John Locher / AP
Wednesday, Jan. 17, 2018 | 2 a.m.
There was only 1:15 left to play last week in a tie game for the Golden Knights against Edmonton at T-Mobile Arena. The Oilers, looking to win late, sent its top unit — including superstar Connor McDavid — onto the ice.
Vegas coach Gerard Gallant answered with a line of third and fourth line forwards Alex Tuch, Cody Eakin and Pierre-Edouard Bellemare.
Late in close games coaches tend to limit ice time to only the top lines made up of the club’s top players. Gallant, as witnessed by his willingness to use players on the end of his bench in crucial spots, trusts his entire roster. That could help explain why the expansion team has found success with the absence of a superstar.
“Obviously it’s fun,” Bellemare said. “I am striving to be better offensively and I’m working every day at it. Getting a face off in the offensive zone when we need a goal is great. You know the coach has confidence in you.”
Ask any coach in the NHL and they’ll tell you it takes contributions from all 20 players on the active roster to win, but few show it with their distribution of ice time more than Gallant.
“We started that from day one and we always talk about how we need 20 players to play in the game the way we want them to play it,” said Gallant, who divvies up playing time evenly among his top two lines, and plays his third and fourth line forwards more than most.
The Golden Knights are one of only seven teams in the NHL without a forward averaging at least 19 minutes per game. William Karlsson, who leads Vegas forwards with 18:18 per game, averages the fewest minutes of any team-leader in the league.
“If you’re playing the right way he’s going to put you out there,” said William Carrier, who plays on the Golden Knights’ fourth line. “He’s been rolling three or four lines for the last 15 games and we’ve been playing really well, all together.”
For comparison, Aleksander Barkov of the Florida Panthers leads all forwards with 22:30 of ice time per game, which is over four minutes more than Karlsson plays. Edmonton’s McDavid played 25:23 in Saturday night’s overtime tilt, while Jonathan Marchessault led the Golden Knights with only 21:45.
The Golden Knights’ top line of Karlsson, Marchessault and Reilly Smith actually averages fewer minutes per game (14:08) than the second line of James Neal, David Perron and Erik Haula (14:43).
The third line — which has been shuffled but usually consists of Brendan Leipsic, Eakin and Tuch — averages a solid 12:03 per game, and the fourth line of Bellemare, Carrier and Tomas Nosek averages a respectable 9:12.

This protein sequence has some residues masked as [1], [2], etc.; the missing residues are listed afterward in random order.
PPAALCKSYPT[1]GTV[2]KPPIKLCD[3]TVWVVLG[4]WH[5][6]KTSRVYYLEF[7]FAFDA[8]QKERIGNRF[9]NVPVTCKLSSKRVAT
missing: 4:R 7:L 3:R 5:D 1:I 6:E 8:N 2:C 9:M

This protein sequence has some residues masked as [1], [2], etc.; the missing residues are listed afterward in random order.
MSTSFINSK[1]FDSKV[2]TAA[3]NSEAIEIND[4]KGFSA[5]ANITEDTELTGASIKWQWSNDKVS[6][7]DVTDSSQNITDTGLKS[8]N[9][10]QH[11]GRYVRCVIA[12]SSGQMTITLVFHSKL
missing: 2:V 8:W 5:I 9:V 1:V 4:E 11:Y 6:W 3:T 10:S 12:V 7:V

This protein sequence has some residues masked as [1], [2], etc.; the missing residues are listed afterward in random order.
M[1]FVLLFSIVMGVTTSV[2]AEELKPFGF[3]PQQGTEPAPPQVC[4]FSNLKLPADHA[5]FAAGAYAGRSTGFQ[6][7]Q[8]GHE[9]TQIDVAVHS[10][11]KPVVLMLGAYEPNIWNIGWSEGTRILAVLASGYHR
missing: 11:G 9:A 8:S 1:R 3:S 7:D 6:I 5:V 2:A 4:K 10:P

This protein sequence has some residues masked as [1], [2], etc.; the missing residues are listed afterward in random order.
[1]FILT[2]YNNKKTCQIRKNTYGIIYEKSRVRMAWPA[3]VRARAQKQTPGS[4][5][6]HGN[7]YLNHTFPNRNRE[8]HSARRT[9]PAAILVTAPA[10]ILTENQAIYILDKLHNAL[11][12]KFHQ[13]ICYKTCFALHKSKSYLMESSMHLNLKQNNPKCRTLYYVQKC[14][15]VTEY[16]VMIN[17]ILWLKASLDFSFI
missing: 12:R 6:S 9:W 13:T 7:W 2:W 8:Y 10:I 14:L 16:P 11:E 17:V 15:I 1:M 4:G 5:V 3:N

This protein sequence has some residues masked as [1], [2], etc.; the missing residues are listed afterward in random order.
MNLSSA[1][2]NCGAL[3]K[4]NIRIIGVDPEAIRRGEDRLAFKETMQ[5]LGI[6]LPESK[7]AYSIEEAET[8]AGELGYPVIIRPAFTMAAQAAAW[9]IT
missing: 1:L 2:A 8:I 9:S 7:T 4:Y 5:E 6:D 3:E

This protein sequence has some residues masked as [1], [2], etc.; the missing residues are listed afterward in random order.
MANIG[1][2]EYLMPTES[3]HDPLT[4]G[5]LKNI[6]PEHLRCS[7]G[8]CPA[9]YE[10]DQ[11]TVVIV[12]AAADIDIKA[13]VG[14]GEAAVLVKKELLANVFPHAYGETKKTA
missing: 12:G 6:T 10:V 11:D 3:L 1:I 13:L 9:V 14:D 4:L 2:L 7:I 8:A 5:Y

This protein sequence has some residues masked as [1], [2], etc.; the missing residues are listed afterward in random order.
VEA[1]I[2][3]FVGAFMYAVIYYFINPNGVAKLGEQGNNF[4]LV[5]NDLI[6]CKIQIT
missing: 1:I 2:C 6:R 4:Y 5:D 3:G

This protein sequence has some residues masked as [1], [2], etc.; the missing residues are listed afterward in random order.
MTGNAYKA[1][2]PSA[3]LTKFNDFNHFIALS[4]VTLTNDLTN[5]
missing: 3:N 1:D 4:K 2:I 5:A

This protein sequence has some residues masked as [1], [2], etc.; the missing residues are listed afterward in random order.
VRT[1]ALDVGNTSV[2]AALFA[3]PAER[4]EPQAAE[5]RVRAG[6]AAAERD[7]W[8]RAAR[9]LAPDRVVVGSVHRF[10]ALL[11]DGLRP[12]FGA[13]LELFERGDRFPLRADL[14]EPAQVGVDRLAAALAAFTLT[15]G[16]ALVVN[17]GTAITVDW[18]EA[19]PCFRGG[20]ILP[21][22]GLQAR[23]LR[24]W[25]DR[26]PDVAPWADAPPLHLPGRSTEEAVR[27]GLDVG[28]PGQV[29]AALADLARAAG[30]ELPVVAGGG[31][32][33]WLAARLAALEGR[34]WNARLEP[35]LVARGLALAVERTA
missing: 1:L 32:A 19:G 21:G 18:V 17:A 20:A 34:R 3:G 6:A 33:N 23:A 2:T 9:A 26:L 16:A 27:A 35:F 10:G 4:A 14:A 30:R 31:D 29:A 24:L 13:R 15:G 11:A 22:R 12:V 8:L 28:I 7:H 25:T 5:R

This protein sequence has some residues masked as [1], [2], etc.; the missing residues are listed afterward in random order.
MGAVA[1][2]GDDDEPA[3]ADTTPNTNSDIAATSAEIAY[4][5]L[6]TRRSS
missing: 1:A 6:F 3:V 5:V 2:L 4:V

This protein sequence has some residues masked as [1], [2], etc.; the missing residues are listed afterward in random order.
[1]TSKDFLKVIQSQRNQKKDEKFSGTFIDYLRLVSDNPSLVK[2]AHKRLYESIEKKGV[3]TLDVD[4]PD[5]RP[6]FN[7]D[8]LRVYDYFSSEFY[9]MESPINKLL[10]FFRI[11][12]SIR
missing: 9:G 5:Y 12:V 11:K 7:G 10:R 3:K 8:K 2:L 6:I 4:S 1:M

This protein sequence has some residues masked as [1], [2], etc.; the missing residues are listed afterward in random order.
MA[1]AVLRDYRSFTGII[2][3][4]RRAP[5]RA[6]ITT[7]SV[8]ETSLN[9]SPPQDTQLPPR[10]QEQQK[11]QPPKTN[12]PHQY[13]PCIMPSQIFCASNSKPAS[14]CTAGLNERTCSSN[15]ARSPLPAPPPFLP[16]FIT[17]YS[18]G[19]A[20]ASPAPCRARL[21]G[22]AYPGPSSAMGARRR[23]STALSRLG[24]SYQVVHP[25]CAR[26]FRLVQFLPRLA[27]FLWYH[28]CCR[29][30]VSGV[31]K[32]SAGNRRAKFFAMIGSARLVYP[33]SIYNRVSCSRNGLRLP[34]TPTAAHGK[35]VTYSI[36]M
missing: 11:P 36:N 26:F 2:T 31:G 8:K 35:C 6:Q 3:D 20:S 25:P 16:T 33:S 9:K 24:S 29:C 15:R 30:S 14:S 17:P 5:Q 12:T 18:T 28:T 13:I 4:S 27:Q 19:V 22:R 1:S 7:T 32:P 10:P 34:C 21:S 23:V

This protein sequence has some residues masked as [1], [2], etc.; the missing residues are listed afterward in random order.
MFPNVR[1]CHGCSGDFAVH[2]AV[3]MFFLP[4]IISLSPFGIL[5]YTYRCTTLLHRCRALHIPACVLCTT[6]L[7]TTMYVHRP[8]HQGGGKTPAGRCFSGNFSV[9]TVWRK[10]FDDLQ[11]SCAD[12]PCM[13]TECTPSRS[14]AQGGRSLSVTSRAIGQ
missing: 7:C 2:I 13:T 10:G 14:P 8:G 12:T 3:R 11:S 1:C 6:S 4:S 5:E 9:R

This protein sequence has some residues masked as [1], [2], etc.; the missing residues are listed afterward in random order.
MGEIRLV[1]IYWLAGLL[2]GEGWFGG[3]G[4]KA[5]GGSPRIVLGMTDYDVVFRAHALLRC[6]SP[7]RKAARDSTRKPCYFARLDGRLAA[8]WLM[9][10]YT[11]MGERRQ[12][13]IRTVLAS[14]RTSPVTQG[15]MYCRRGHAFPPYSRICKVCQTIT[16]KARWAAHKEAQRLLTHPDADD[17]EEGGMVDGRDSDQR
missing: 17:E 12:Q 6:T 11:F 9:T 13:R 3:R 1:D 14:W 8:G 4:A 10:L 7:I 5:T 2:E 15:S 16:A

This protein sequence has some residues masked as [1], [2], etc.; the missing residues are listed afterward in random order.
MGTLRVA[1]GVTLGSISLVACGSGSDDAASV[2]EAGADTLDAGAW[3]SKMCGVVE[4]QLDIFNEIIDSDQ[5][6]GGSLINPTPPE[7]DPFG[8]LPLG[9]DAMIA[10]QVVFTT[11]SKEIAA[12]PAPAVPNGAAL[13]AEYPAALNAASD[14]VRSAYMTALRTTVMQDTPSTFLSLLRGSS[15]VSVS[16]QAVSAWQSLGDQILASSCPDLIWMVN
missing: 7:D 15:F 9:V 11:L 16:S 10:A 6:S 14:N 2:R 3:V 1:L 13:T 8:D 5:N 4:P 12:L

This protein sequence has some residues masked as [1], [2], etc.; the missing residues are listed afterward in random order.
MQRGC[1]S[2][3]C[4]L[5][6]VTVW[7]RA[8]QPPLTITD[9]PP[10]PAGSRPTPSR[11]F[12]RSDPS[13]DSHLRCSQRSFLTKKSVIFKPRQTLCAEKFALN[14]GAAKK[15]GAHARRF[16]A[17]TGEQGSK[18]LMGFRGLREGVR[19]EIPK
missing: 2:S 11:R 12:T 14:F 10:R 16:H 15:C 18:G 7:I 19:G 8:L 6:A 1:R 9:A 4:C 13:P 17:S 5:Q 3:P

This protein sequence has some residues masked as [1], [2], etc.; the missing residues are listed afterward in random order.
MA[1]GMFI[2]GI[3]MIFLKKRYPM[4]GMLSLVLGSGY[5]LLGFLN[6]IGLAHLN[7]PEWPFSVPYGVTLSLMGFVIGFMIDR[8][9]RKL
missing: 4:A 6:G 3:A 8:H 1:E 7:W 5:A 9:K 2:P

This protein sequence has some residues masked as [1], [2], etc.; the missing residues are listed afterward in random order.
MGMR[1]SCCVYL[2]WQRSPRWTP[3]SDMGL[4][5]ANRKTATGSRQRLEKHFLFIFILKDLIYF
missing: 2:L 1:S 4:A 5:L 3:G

“Getting confidence from your coach is the best thing, really,” Bellemare said.
On teams with a dominant first line that plays well over 20 minutes per game, the third and fourth line players spend long periods during the game sitting on the bench waiting for an opportunity.
“It’s a little bit tough but we all have different roles on the team,” Bellemare said. “You know what your role is and if you’re a guy that has to play six or eight minutes then you have to be ready when you hit the ice because that’s your chance.”
While Vegas’ bottom-six forwards still play fewer minutes, they get more chances than they would with most teams, especially late in the game.
“It helps,” Bellemare said. “In the beginning of the season we might have been a little bit nervous when we play but now we know at the end of the game he will throw us in there to try to get some momentum.”
Bellemare briefly exited the Edmonton game during the first period when he took a slapshot to the face while attempting to block a shot. The puck clipped him above his right eyebrow leaving a gash dripping with blood that required three stitches.
He returned to play minutes later, and Gallant trusted him enough to send him out for the final face off in regulation, stitches and all.
“Bellemare is one of my premier defensive players and is a good face-off guy,” Gallant said. “I shortened the bench a little bit in the last three minutes but that’s as far as it went.”
To be fair to other teams, the Golden Knights don’t currently have a superstar who commands more than 20 minutes of ice time per game, but Gallant and his staff have found another formula that has worked to this point.
By distributing ice time more evenly across the lineup, Gallant keeps his top players fresh throughout the game. That allows them to forecheck with more intensity than most teams, and is a huge reason why the Golden Knights lead the NHL with 12 takeaways per game.
And even though they lost to Edmonton in overtime, Gallant’s philosophy has led to more wins than expected for a first-year team.